Looks like the Mac is finally getting what’s been coming: Mac Malware. And lots of it just recently with the Flashback infection that apparently impacted up to 700,000 Macs. We’ve all heard it from the Mac bigots: One of the main reasons I use a Mac is because of all those viruses and junk on Windows. I can understand that logic. Macs have indeed flown under the radar for years. But now that they’re in the spotlight, they’re a target for criminal hackers and others with nothing better to do.
I could wax poetic over Macs and malware but that’s not what I have on my mind. Instead, it’s all those darned WordPress sites that are un-maintained, exposed to web security threats and waiting to become a part of the web security problem. The recent version 3.3.2 update of WordPress fixes a slew of problems including Cross-Site Scripting and Cross-site request forgery. Sure, these may not be a huge problem to a local bakery or landscaper that maintains his or her web presence on WordPress. Instead, it underscores how many under-secured and flat out mis-managed WordPress-based sites there are on the web.
As the Flashback botnet has shown us, someone with an unsecured website no longer has just a personal problem. It’s creating an Internet problem. Heck, if application security only impacted people and businesses and nothing else, we’d all be out of work. The way I see it is these people choosing to ignore web security threats are creating hazards for the entire web. This is something that’s been impacting Windows systems for years. Now it’s time for Macs to get in the ring.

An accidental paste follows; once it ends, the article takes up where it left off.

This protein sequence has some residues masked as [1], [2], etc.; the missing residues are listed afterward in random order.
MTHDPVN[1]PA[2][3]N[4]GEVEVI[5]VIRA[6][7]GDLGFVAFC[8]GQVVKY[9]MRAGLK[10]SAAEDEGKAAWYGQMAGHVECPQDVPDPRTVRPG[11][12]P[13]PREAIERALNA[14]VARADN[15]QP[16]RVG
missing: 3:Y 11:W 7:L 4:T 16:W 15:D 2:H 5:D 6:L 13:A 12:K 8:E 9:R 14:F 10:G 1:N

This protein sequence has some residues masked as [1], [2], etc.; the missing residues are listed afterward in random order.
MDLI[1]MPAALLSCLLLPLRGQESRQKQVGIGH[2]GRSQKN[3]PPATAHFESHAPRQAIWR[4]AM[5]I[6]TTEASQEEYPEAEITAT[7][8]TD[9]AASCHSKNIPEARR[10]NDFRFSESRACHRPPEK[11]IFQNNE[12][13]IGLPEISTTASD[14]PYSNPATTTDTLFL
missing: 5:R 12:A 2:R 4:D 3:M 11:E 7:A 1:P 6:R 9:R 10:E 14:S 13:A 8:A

There’s a universal law that applies to everything we do in life and work: you cannot fix what you don’t acknowledge. Nor can you secure it. If you have your own WordPress sites, bring them under the umbrella of web security testing so you can fix the silly low-hanging fruit that’s waiting to be exploited. Acunetix Web Vulnerability Scanner can help. On top of that, look at some of the technologies like Acunetix’s WP Security plugin that help lock down and monitor WordPress and similar platforms for malware and other web security threats. Whatever you do, just do something.
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